This is an archived static version of the original discussion site.

PLL (Phylogenetic Likelihood Library from Stamatakis group) is up


Sounds like all the speediness one would expect from a @Alexis_RAxML group project, now in library form.

I’d love to hear if anyone’s using it.


The new IQ-TREE

“IQ-TREE can use PLL for likelihood computations, if you use “-pll” option”

best, max


I would be interested in having scriptable access to it, (ideally) from Perl. In the past I would have been most interested in a SWIG interface - the way it was done for HYPHY and Beagle, but there seems to be less of a market for that: in Python there’s cython, and in Perl there’s Inline::C. Maybe I will be able to play around with this in my copious spare time :wink:


On the other end of the spectrum comes

GeLL: A Generalized Likelihood Library for Phylogenetic Models

Daniel Money and Simon Whelan

Summary: Phylogenetic models are an important tool in molecular evolution allowing us to study the pattern and rate of sequence change. The recent influx of new sequence data in the biosciences means that in order to address evolutionary questions we need a means for rapid and easy model development and implementation. Here we present GeLL, a Java library that lets users use text to quickly and efficiently define novel forms of discrete data and create new substitution models that describe how those data change on a phylogeny. GeLL allows users to define general substitution models and data structures in a way that is not possible in other existing libraries, including mixture models and non-reversible models. Classes are provided for calculating likelihoods, optimizing model parameters and branch lengths, ancestral reconstruction and sequence simulation.


I tested IQ tree on a variety of data sets, and found something very interesting. This method for some reason calculates the very large distances, when sequences are beyond saturation of silent sites (such as comparing the mitochodrial DNA of fish, amphibians, birds, mammals, turtles etc), very differently than other methods I have used.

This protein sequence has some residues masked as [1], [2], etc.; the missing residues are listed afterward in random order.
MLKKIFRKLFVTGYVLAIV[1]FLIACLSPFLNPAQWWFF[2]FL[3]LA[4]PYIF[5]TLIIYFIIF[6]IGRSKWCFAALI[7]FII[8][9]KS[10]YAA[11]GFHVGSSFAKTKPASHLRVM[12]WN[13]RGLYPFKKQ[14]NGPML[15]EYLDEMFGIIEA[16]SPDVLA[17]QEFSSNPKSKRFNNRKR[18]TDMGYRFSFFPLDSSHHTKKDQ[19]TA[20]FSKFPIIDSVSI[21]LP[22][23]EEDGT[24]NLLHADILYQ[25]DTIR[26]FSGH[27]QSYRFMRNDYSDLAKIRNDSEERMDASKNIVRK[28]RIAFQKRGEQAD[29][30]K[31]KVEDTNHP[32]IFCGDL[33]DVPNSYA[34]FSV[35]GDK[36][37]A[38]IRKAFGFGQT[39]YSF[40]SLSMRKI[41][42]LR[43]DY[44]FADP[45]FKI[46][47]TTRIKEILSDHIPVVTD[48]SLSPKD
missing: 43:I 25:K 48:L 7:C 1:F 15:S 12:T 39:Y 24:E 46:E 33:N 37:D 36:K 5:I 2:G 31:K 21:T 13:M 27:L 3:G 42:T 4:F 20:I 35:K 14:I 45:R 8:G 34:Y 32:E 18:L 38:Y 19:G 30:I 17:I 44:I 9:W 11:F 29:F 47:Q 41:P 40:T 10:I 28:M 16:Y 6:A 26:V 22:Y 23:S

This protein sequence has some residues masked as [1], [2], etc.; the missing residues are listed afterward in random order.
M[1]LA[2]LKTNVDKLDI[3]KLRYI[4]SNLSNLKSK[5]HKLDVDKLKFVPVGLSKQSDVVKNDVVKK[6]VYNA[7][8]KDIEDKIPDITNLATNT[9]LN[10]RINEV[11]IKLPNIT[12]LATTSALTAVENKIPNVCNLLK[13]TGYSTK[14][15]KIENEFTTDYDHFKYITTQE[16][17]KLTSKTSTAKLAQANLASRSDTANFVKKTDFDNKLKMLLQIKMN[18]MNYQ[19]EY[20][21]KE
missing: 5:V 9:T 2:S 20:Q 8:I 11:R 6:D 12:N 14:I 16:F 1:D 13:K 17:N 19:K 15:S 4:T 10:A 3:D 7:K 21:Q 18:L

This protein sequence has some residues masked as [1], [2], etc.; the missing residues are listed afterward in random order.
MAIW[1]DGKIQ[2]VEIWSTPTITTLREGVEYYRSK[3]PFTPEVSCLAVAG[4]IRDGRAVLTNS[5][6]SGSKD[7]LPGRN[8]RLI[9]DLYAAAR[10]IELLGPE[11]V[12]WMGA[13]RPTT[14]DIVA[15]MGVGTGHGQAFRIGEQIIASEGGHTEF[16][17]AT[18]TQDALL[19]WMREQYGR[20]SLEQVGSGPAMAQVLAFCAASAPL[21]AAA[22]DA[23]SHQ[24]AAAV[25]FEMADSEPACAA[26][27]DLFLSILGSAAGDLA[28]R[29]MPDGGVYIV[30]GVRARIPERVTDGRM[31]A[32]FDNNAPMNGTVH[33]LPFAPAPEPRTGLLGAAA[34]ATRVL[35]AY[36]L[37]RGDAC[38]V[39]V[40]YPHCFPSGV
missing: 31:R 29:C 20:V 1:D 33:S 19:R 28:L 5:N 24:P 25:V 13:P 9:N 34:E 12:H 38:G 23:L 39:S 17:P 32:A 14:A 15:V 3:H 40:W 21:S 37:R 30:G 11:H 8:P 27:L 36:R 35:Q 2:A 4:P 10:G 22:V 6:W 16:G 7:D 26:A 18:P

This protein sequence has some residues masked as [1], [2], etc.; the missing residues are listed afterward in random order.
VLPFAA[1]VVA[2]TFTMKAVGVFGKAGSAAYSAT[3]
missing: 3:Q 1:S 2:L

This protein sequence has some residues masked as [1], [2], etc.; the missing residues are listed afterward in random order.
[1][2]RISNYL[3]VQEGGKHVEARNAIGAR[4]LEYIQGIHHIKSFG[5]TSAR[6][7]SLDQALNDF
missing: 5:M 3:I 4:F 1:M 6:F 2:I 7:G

For more similar sequences (for example the mitochondrial DNA of just mammals), the distances computed by IQ tree are quite similar to PHYML, RAXML etc… I wrote to the authors to ask if there was anything in the IQtree method which was designed to get a better estimate of very large distances, but have not gotten a response back from them about it, other than that we all think this is not a “bug”, it seems to actually be doing a good job with this.


With Ebolavirus genomes (Ebola-Sudan, Ebola_Zaire, Ebola_Tai Forest) the distances between these groups is huge far beyond saturation of silent sites.

Within a single group such as Ebola_Zaire the distances are much smaller.


Hey Phylobabblers,

I’m thinking of implementing IQ-tree in my pipeline, and would be very interested in a follow-up of Brian’s findings.


The alignments I used for the filovirus trees are available in our filovirus database pre-built alignments. The vertebrate complete mitochondrial genome alignment is available on FigShare.


I found out this week that when I was creating trees with PHYML I was using a neighbor-joining tree (created with BONJ or Weighbor for example) as the guide tree for maximum likelihood, and that the default setting in the program I was using was for optimize branch lengths set to no. After running PHYML with optimize branch lengths = yes, the results are the same as those obtained with IQtree. Thus the difference was not IQtree maximum likelihood vs PHYML maximum likelihood.


Returning a little to the original topic of this thread, it turns out that the @Alexis_RAxML lab is not using the original PLL moving forward, but rather this one:

We have enjoyed using it. The code is nice and it has some good examples.